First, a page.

WALES again look like the team to beat in this year’s Six Nations after vanquishing England 23-15 in an entertaining clash at the Millennium Stadium, but the events in the pub across the road were of far more interest.
Four of the victorious Welsh squad, including uber-twat Gavin Henson were rebuked by management after admitting to “varying degrees of regrettable conduct” in the Queen’s Vaults pub in Cardiff city centre.
But anyone hoping for the kind of legendary through-the-night drinking that would have won them a place in the hearts of every proud Welshman was disappointed when they heard what actually happened.
Firstly, police were called at 9.15pm and Henson was just making a tit of himself after a few too many Pina Coladas rather than swallowing another man’s sick after downing bottles of aftershave and turps.
His ‘disgraceful behaviour’ amounted to Charlotte Church’s missus messing about with pool balls on the three tables in the pub and being abusive when anyone took issue with him.
Another man who videoed Henson on his mobile said the player tried to grab the phone, and when full-back Lee Byrne carried Henson out he started throwing (Charlotte’s) cash around, telling people to take it.
After such a poor display, Welsh fans with be hoping gurning Gavin remains injured as they try and defend their title ahead of main rivals Ireland, who earned an impressive 38-9 win over Italy, and France, who bounced back by beating brave Scotland 22-13. England just aren’t worth discussing.
• RAFAEL Nadal proved he is the sweetest guy in the world by saying he feels he will eventually lose his world No1 spot to Scottish sulker Andy Murray, but we suspect that he just knows full well he won’t.
The Spanish star spoke after being beaten by Murray in the final of the AMB AMRO World Indoor Tournament in Rotterdam.
The Scot looks sure to take over as world No 3 from Serbia’s Novak Djokovic within the next few months.
That would confirm Murray, 21, as the top Brit since official rankings began as neither Tim Henman nor Greg Rusedski rose above fourth.
It’s funny though how Nadal wins his titles at the Grand Slams in global cities like Melbourne, Paris, London and New York, while the tartan twat wins his trophies in places which feature in annoying Beautiful South songs from 1995.
Nicey, nicey Nadal said: “Andy is already having a good season. He won in Doha, he lost in the fourth round in Australia, but against a very good Fernando Verdasco, and he won here in Rotterdam.
“He is No 4 in the world now and he can be better because he has not many points to defend from here to Wimbledon so he can improve his ranking more. Sure, he is good and he can be No 1, No 2, No 3 – I don’t think it will be a problem.”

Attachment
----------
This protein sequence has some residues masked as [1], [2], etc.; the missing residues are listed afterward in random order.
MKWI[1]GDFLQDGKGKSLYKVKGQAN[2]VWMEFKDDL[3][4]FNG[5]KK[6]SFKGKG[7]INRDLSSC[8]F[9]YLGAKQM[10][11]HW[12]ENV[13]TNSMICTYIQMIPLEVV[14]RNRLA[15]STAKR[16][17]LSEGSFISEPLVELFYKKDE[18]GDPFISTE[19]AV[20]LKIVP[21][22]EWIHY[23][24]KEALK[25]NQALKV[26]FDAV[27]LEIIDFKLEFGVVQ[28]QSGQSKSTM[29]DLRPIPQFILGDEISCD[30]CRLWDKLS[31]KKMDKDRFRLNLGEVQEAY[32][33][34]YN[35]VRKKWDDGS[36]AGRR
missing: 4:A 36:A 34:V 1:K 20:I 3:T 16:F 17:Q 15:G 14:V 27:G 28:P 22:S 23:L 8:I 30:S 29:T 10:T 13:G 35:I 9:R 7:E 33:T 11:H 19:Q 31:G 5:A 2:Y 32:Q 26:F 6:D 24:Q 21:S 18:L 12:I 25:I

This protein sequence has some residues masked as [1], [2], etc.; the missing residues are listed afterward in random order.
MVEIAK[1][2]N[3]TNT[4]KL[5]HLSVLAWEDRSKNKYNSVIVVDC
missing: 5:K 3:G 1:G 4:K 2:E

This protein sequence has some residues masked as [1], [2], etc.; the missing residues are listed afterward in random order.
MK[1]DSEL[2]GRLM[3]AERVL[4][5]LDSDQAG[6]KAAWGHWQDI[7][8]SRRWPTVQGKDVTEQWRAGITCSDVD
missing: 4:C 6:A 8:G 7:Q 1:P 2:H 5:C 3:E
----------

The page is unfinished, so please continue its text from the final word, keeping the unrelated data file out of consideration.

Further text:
Murray has won 10 career titles already with seven of them coming indoors. For anyone who doesn’t know too much about tennis here’s a hint, they don’t play proper tournaments indoors.
Maybe he should take up snooker or darts.
In other men’s tennis news, former world no1 and Parisian Amelie Mauresmo won her first title for almost two years by beating Elena Dementieva 7-6, 2-6, 6-4 at the Open GDF Suez in the French capital.
• USAIN Bolt showed that anyone running less than a mile need not bother turning up for the next ten years as the Olympic 100 and 200m gold medallist began his year with an easy win – over 400 metres.
The 22-year-old found it easy Jamaica switch to the longer distance.
• KUDOS to Anthony Kang who scooped US$2million and the biggest win of his career by claiming the Maybank Malaysian Open title.
Kang birdied the final hole to claim a one-stroke victory and avoid what would have been a five-way play off.
If we had US$2m to blow in South East Asia, we’d hop across the border to Bangkok and celebrate with a far more enjoyable fiveway.
Heavy rain proved to be a golden shower for Dustin Johnson who won the Pebble Beach Pro-Am after the final round was washed out.
IT was with great sadness that we heard the horrible news this week that the re-assuring sight of a white haired, slightly cross-eyed gent in a cream, bone, white, off-white, ivory or beige jacket saying: “Morning everyone, welcome to the SCG” will be no more after next year.
Yes, Richie Benaud, the greatest living Aussie will finally put down the mic at the end of next season in his 80th year, almost half a century on from his retirement and the award of an OBE for his services to cricket.
A 63-test career, including 28 as a revered captain, featured 2201 dashing runs and 248 wickets with his leg spin.
But it’s as a broadcaster that he’ll be best remembered.
An erudite natural with an understated approach and ability to sum up a game in just a few choice words, Benaud is still witty under pressure and possesses a collection of amazing anecdotes.
In short, he is the voice of cricket and is almost like a family member to most Aussies.
He became just as well known as a commentator in England for the BBC and was an integral part of the team for the famous 2005 Ashes series on Channel 4.
His secret for success? “Put your brain in gear and if you can add to what’s on the screen do it, otherwise shut up.”
If only fuckwits like J Motson, J Pearce, C Tyldesley, D Pleat and M Lawrenson took note the world would be a better place.